As a follow-up to yesterday’s DVD release and giveaway of Coriolanus, here’s a potpourri of Shakespeare-inspired clips to share with students—both those who are already into the playwright and those who are wary. And yes, though a collection of clips can always be fun, the media-related pedagogy here is not as random or opportunistic as it might seem. Well, okay, maybe it is. But I should still point out that when contrasted with adaptations of novels or other works of literature, the Bard’s plays are arguably a better fit for the big (or small) screen—they were meant to be performed, not just read silently to oneself.
One of the wonderful things about the recent Coriolanus is how it connects that drama-based, performative core of the play (again, it boasts several standout acting turns) to both contemporary conceptions of media and contemporary themes. The former is evident in the role of the news media in the title character’s rise and fall, the latter in the resonance of its focus on the function of the military mindset during peacetime as well as its prescient OWS-style social protests. Additional cultural relevance in terms of today’s media landscape is presented in the below clip of director-star Ralph Fiennes as he discusses “onscreen death” in the real world (e.g., when tyrants fall or assassinations occur). Oh, and I guess technically there are some spoilers here and in the other clips, but then again, this is Shakespeare, so I’m going to assume that most readers are quite familiar with the plots involved.
Okay, so here are several more curated clips from across pop culture that demonstrate Shakespeare’s enduring appeal. None of these are, strictly speaking, straight-ahead adaptations of Shakespeare texts, which is intentional. If I went that route, I’d have to include a couple of titles mentioned yesterday, plus several Orson Welles and Laurence Olivier films, and… well, it’s a long list. Instead, the goal here is to show the incredibly wide range in genre, tone, and general artistry to which the plays lend themselves.
10 Things I Hate About You
One of the most infectious scenes in a teen rom-com ever. Oh, and if you’re unfamiliar with this film, it’s a 1999 take on The Taming of the Shrew that starred the still-sorely-missed Heath Ledger. (A decade later it saw new life as a TV series on the ABC Family channel.)
Akira Kurosawa’s version of King Lear (he had previously adapted Macbeth as Throne of Blood) is one of the most spectacular and haunting Shakespeare-inspired works ever. I wish I could find the specific clip where the castle (specially constructed for the film) is burned to the ground, but the trailer will have to suffice. The music is added from a different source but I think it fits in more ways than one.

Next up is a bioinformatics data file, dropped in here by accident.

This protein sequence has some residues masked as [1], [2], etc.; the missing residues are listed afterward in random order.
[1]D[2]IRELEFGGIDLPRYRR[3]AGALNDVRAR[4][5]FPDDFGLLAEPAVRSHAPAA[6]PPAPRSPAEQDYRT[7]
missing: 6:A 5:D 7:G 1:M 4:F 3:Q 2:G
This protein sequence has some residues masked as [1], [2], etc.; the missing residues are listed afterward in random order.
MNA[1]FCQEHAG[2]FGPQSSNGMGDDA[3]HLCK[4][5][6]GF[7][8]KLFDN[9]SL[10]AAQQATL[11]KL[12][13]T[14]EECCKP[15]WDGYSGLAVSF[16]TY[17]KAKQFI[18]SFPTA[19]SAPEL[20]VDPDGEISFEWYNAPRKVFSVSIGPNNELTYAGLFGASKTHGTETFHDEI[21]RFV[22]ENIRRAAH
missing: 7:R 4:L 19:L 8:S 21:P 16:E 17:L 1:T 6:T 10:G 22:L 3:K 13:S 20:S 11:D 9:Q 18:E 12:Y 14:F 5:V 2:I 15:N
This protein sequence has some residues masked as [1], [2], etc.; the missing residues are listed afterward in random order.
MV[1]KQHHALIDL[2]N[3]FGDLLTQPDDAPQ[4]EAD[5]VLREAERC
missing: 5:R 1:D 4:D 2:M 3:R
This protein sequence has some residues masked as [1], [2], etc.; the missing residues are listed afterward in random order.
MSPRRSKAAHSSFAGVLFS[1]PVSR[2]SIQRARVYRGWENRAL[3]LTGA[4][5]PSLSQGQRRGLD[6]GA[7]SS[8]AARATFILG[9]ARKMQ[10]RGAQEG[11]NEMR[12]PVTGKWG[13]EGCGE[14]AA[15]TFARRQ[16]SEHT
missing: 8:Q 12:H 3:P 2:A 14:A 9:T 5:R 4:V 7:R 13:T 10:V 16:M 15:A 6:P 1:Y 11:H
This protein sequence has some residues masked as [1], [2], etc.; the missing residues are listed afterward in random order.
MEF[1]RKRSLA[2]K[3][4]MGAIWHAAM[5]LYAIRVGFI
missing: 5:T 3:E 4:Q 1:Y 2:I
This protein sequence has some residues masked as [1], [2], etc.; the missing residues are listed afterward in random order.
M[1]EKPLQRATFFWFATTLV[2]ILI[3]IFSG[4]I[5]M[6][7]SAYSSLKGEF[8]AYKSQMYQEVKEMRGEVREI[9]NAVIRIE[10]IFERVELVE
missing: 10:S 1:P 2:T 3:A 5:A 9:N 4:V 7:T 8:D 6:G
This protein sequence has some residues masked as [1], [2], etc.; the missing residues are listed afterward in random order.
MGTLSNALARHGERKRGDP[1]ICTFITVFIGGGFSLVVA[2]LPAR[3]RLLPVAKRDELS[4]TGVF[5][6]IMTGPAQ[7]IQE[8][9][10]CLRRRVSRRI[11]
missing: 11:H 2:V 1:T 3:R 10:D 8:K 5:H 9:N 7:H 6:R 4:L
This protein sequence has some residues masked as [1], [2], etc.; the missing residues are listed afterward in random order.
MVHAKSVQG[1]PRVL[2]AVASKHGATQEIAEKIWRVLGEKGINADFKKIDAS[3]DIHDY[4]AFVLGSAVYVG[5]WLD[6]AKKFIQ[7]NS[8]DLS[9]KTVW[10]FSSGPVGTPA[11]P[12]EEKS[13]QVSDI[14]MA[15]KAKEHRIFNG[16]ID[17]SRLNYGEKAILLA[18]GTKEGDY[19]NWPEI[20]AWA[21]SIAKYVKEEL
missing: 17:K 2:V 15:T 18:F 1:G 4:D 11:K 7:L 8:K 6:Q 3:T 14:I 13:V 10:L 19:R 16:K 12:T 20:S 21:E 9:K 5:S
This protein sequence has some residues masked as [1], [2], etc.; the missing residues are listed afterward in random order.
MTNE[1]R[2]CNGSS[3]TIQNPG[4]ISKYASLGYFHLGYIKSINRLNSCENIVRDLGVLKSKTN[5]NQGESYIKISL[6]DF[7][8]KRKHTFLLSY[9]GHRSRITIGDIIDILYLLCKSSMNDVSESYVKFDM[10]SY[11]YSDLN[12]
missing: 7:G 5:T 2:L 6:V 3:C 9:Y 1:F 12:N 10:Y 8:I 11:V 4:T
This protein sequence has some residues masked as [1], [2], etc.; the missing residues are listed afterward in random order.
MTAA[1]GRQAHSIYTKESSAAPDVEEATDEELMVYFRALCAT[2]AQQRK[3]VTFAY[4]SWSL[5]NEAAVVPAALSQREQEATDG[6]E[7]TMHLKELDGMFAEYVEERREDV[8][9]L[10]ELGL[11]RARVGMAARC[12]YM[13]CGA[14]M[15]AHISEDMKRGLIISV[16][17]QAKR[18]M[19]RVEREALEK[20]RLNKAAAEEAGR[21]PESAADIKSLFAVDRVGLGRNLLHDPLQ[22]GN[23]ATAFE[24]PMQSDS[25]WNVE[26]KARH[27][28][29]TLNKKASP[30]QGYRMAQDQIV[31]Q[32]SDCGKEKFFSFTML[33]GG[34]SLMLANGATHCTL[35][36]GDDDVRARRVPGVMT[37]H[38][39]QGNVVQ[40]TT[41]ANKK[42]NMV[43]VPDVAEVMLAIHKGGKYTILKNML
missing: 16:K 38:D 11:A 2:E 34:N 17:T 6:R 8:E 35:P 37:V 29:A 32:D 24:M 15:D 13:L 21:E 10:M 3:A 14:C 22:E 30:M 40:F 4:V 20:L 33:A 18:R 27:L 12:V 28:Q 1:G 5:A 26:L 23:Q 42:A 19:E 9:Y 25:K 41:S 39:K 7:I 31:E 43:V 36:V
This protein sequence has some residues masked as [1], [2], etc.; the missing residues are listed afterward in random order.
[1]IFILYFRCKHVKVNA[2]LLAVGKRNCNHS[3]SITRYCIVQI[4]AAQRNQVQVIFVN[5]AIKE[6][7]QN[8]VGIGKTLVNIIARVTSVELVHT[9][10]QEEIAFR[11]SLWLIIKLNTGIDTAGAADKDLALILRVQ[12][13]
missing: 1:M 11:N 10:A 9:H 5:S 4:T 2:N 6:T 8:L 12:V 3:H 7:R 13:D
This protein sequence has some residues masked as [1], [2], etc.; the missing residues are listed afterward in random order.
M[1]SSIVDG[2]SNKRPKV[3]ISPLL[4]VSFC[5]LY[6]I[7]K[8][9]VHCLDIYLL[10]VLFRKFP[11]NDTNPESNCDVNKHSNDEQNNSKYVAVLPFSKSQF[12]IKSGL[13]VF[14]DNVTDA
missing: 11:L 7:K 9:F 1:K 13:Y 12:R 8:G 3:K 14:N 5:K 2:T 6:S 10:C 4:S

The idea of a science-fiction take on The Tempest is both obvious and ingenious at the same time. If you’ve never seen this 1956 classic, please seek it out. Among its highlights is this one-sided battle between the marooned space travelers (led by Leslie Nielsen) and the “Id” monster. (I’m not sure why there are subtitles here but they don’t detract from the suspense and wonder in this scene.)
Macbeth: A Horror Film
Who says you need dialogue for Shakespeare? Directed by Liz Tabish, and set to music by Radiohead, this short film is perfect for examining both the psychology and symbolism of the source play. And who knows—maybe its emphasis on creativity over budget will inspire some young filmmakers for whom you screen it.
To Be or Not To Be
Jack Benny and Carole Lombard star in arguably one of the funniest “classic Hollywood” farces of all time. Granted, yes, this clip is the most tangential of all the clips to its actual source text, but I love how Benny’s wearing his Hamlet garb underscores the irony of the incongruously light death-themed banter.
West Side Story
This is the famous opening to my personal favorite of all the cinematic updates of Romeo and Juliet. What young fans of dance might not realize is how it revolutionized movie musicals by being shot on location and in a “naturalistic” way—even though it’s basically a ballet. The combination of Bernstein’s score, Wise’s direction, and Robbins’ choreography still sends off sparks of aesthetic brilliance. Again, who needs dialogue?
The Histories via the Reduced Shakespeare Company
This clip gets a little naughty toward the end, but the first half, which presents the “Histories” as a game of American football game, is inspired. I was lucky enough to catch these guys in London forever ago, and this bit definitely captures their energy and wit.
Patrick Stewart as Hamlet
There is nothing to say about this final clip. It is just too perfect in too many ways.
I could probably go on with such clips but you get the idea. In fact, if you have any suggestions for additions to this list, please be my guest… Thanks!